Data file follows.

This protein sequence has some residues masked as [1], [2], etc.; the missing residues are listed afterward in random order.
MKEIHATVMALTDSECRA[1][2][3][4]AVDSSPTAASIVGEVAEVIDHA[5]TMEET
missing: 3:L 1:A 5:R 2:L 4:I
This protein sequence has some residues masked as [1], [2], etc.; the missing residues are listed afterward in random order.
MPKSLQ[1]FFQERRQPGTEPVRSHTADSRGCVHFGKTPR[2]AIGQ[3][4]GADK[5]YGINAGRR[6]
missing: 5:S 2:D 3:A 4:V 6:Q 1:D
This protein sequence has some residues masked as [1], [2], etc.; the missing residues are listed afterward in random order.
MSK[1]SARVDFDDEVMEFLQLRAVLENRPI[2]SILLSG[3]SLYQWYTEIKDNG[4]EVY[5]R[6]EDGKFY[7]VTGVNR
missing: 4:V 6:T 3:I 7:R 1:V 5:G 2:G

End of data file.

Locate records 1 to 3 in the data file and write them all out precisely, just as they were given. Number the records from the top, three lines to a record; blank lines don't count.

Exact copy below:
This protein sequence has some residues masked as [1], [2], etc.; the missing residues are listed afterward in random order.
MKEIHATVMALTDSECRA[1][2][3][4]AVDSSPTAASIVGEVAEVIDHA[5]TMEET
missing: 3:L 1:A 5:R 2:L 4:I
This protein sequence has some residues masked as [1], [2], etc.; the missing residues are listed afterward in random order.
MPKSLQ[1]FFQERRQPGTEPVRSHTADSRGCVHFGKTPR[2]AIGQ[3][4]GADK[5]YGINAGRR[6]
missing: 5:S 2:D 3:A 4:V 6:Q 1:D
This protein sequence has some residues masked as [1], [2], etc.; the missing residues are listed afterward in random order.
MSK[1]SARVDFDDEVMEFLQLRAVLENRPI[2]SILLSG[3]SLYQWYTEIKDNG[4]EVY[5]R[6]EDGKFY[7]VTGVNR
missing: 4:V 6:T 3:I 7:R 1:V 5:G 2:G